Doesn't that assume that the communicarion is unidirectional?
If two hosts are exchanging 1Gbps flows, the traffic across the bus will be 2Gbps, right?
Yes. 1Gbps backplane impact per host. You have two hosts, right? One host per port? That's 1Gbps per port.
So, 24 ports = 24Gbps, right?
Let's try look at it another way:
- A 24 port gig switch can receive at most 24Gbps.
- That same switch can transmit at most 24Gbps.
You don't get to add transmit and receive together to get 48Gbps. Packets don't go across the backplane once to receive, and then once more to transmit. They go across once, from the receiving port to the transmitting port. (sure, sometimes perhaps packets do go across twice, but not normally)
And of course, this doesn't include any bus-intensive operations like multicast
or things which require cpu processing - those can consume a lot more resources than the input rate of the port.
Of course multicast/broadcast consumes more resources than the input rate. That's the point. If you receive multicast or broadcast at 1Gbps, and the multicast needs to go out all the ports, you need to transmit at 24Gbps. That's 24 x the transmit resources (and probably backplane resources, depending on architecture etc. etc.) than a single 1Gbps unicast stream.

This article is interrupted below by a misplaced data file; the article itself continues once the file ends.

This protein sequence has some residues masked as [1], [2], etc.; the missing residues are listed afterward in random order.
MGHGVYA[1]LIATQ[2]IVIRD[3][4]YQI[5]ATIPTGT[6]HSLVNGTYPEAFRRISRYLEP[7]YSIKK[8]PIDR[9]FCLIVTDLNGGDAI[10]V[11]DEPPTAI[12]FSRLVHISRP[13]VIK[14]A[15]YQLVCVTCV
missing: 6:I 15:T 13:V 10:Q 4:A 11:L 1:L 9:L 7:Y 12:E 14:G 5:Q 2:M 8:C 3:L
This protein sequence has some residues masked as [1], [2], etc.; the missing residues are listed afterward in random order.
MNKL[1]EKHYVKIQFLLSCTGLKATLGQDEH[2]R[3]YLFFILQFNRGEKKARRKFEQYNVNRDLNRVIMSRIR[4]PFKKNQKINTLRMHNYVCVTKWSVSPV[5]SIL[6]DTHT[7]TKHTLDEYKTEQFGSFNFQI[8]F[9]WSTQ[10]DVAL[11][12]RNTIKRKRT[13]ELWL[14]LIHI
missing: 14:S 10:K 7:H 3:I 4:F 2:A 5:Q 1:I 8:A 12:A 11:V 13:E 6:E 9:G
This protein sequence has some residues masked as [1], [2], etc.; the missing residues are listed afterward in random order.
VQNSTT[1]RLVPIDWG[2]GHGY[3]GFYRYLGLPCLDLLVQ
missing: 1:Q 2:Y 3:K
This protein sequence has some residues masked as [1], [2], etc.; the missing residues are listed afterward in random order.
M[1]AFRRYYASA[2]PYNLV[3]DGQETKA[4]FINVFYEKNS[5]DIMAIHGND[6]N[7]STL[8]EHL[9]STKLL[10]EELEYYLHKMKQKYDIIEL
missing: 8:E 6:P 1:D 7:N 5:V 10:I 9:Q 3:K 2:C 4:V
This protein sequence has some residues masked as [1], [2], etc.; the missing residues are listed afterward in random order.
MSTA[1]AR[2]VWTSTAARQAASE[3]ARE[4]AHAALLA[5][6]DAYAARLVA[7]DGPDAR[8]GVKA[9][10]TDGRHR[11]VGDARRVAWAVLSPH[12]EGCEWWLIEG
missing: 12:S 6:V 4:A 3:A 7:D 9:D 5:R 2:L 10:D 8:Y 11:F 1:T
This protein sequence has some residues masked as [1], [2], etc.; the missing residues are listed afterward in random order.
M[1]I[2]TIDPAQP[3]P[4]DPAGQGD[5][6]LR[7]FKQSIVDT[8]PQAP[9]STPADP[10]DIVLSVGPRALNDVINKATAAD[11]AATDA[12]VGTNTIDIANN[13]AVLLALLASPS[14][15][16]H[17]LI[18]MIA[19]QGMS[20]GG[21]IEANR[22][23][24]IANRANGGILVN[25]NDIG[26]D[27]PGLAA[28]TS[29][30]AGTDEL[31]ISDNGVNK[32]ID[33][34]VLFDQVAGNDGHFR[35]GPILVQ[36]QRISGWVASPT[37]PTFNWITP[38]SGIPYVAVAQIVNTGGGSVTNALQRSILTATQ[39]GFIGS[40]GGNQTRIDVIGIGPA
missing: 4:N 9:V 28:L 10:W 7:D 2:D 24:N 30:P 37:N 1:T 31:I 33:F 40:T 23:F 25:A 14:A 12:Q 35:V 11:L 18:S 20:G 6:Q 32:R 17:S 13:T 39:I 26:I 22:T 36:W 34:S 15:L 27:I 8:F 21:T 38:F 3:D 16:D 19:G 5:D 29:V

Of course, with unicast it is only getting to one host.
Let's assume we have data at 1Gbps that we need to get to 24 hosts.
- If we unicast, we need 24 input ports, and 24 output ports, assuming we only have gig ports (or say 3x10GE, or whatever).
- If we multicast, we need 1 input port, and 24 output ports.
When you compare the end result, multicast uses significantly less resources, right?
In fact, perhaps some bus architectures know about how multicast works, and it consumes *less* resources than doing the same thing with many unicast streams. If the bus does not know about multicast, then the bus would treat it as 24 unicast streams, surely.